Tuesday, June 25, 2013

Red Carpet Review: Greenlight 1976 Chevrolet G20

The Super Happy Funtime Virtual Diecast Vehicle Museum Presents 
A Red Carpet Review: 
Featuring Greenlight 1976 Chevrolet G20
from the County Roads Series 8 edition.

Most of you know by now that Greenlight Collectibles makes a good model and this van is no exception.  This one caught my eye at Toys R Us with its unique color and "normal looking" delivery van graphics.  Also, it reminds me of my wife who is a wonderful cook and makes a mean cupcake. :)

The details are great with the exception of the position of the steering wheel.  It comes straight up out of the floor board instead of an angle out of the dashboard.  This bothers me a bit, but unless you stick your face up to one of the windows you don't notice.  Strangely, the van shares a casting number with their Dodge Van.  I'm not sure why since the base and body are completely different.  They just use a letter to differentiate the two.  The Chevy is 060A the Dodge is 060B.

When I was photographing this review I noticed on the back doors a website for what I thought was a made up company.  It turns out this is a real bakery in Greenlight's home town of Indianapolis.  What's the connection?  Who knows?  But I bet there was some free cupcakes involved.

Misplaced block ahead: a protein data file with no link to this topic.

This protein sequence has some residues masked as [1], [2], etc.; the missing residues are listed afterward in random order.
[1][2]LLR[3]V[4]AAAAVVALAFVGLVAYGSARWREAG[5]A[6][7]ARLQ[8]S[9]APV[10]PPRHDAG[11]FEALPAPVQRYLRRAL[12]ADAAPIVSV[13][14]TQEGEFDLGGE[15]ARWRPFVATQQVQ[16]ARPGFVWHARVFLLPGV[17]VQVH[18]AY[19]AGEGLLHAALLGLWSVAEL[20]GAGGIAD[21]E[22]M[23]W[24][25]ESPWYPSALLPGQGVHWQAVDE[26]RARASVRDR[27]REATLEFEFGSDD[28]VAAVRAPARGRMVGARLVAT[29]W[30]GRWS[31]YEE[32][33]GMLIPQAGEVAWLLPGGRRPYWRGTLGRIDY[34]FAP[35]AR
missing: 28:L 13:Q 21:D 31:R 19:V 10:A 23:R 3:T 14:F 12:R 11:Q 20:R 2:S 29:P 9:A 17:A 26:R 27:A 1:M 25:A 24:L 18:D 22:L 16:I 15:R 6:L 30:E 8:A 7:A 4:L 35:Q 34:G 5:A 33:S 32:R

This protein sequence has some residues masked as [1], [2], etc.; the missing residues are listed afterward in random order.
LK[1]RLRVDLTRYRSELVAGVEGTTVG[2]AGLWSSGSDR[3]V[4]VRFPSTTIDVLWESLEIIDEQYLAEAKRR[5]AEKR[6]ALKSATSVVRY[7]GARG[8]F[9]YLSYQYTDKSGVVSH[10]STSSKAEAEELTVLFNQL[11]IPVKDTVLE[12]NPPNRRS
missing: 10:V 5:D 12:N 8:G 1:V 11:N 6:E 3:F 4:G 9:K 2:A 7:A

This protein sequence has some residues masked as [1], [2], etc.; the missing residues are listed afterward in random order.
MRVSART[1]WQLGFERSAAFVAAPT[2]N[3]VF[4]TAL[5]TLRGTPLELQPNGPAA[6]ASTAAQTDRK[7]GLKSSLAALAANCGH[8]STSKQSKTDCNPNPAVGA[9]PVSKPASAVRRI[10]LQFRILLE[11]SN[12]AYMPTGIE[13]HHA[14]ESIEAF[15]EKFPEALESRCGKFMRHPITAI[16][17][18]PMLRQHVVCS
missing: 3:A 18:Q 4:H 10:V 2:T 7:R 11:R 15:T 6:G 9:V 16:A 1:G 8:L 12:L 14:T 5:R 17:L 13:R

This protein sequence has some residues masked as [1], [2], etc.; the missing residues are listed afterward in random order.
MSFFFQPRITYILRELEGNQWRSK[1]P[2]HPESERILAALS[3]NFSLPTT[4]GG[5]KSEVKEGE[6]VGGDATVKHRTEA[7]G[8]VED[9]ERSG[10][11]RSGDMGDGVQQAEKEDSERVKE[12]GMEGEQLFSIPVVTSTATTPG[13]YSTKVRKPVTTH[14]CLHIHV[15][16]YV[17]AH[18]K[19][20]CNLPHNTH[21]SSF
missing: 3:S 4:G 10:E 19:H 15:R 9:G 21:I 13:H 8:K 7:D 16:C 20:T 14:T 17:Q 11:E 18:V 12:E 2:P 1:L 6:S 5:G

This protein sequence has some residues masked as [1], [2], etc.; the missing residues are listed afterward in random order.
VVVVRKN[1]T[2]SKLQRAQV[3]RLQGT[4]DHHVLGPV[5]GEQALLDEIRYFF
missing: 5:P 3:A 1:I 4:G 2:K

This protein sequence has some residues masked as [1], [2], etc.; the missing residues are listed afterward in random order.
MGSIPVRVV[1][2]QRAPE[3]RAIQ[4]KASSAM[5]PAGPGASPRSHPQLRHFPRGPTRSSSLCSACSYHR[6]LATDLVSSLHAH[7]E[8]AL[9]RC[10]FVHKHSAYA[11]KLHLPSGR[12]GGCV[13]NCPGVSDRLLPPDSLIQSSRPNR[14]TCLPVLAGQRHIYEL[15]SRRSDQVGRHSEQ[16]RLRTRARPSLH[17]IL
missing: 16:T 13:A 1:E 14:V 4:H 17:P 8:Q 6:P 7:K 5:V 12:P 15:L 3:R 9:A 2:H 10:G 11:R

So now you enjoy the pictures and I will go to the kitchen and dig around for a dessert.

Saturday, June 1, 2013

Red Carpet Review: Hot Wheels Scorchin’ Scooter

The Super Happy Funtime Virtual Diecast Vehicle Museum Presents 
A Red Carpet Review: 
Featuring Hot Wheels Scorchin’ Scooter
from the 2013 Motorcycles edition.

In 1997 the Scorchin' Scooter appeared as a First Edition and everybody went crazy for it.  It was unique and it was a cool design and it stood out since it was the first motorcycle Mattel had put in the basic range since the 70s. As is the case with many popular castings there have been a lot of variations made of this model as well as inspiring many more motorcycles to join the lineup. 

Then Mattel did another thing with the pioneering Scooter, they took a cue from another 70s product, the Rumblers, and gave the Scorchin' Scooter a rider.  A skeleton, in fact. And in my opinion recaptured the feel of the original bikes with the modern casting that breathed new life into the Hot Wheel motorcycle lineup in the latter decades. Nice Job, Mattel!

You can check out some motorcycles in the Museum here
Sorry there are no Rumblers.  None survived my childhood. :)